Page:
This incident incited the North and led to even more killing by both sides along the Kansas-Missouri border.
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August 22, 1933
The notorious Barker gang robs a Federal Reserve mail truck in Chicago & kills Officer Miles Cunningham. Netting only a bunch of worthless checks, the Barkers soon returned to a crime with which they had more success—kidnapping. A few months later, the Barkers kidnapped wealthy banker Edward Bremer, demanding $200,000 in ransom.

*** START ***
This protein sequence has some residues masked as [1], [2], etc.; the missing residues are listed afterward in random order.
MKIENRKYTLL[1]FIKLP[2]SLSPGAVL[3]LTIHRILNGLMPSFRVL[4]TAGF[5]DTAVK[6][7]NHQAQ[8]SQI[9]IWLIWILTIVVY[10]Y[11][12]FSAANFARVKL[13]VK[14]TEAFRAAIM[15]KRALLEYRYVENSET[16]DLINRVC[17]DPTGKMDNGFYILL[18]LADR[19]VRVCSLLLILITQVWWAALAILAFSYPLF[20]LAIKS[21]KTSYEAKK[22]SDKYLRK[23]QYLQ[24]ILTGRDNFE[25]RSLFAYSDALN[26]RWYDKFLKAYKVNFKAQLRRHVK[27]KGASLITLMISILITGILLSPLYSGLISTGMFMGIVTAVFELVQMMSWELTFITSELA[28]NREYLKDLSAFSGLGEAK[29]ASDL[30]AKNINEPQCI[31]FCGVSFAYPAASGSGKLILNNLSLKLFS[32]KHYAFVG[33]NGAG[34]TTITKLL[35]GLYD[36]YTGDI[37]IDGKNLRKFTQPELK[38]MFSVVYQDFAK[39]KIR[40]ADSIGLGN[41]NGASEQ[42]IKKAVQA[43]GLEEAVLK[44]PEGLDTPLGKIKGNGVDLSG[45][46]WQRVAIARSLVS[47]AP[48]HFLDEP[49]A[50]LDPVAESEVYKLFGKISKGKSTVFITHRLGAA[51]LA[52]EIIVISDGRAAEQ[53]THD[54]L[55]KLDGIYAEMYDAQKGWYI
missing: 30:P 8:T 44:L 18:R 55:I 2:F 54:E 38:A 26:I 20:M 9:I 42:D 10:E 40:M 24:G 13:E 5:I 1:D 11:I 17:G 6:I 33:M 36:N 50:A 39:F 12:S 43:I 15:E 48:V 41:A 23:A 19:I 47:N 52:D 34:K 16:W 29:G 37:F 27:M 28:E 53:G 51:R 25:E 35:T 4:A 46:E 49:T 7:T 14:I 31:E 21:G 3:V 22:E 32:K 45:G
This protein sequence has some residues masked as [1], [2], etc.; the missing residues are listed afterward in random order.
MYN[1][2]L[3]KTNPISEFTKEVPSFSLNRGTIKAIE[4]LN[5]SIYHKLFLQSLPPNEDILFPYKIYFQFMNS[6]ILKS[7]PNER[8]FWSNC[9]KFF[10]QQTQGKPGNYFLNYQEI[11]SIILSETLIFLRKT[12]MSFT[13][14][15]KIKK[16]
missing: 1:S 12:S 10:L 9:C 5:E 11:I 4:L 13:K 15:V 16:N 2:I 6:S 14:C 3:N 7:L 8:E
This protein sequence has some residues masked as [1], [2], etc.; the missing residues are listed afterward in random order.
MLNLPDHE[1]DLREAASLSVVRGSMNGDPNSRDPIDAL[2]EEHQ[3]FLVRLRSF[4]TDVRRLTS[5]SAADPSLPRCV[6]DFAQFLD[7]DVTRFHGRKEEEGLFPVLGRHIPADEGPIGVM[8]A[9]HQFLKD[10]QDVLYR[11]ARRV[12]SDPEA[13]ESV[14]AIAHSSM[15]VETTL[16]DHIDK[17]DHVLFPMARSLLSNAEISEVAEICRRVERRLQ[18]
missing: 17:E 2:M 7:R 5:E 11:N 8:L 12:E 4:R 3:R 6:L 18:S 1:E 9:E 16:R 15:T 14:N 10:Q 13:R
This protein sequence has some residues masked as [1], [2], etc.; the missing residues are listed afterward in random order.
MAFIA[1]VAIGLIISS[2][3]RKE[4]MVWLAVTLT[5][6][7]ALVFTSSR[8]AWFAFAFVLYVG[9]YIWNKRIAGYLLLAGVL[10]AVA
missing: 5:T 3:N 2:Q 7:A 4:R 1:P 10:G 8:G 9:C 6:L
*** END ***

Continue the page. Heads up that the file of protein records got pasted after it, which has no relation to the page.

After Kate Clark married George Barker in 1892, she gave birth to 4 boys: Herman, Lloyd, Arthur, & Freddie. Ma Barker, as Kate was known, was ostensibly responsible for discipline in the family, but she let her boys run wild. She defended her children no matter what they did, saying, “If the good people of this town don’t like my boys, then the good people know what they can do.” All the Barker boys became involved in crime during their childhood: In 1922, Lloyd robbed a post office & received a 25-year sentence in federal prison; that same year, Arthur “Doc” Barker got a life sentence in Oklahoma for killing a night watchman, though later it would turn out that he was innocent; Freddie was next to see the insides of a holding cell after robbing a bank. While he was serving time in Kansas, Herman committed suicide in the midst of a heated gunfight with police after robbing a bank in Missouri.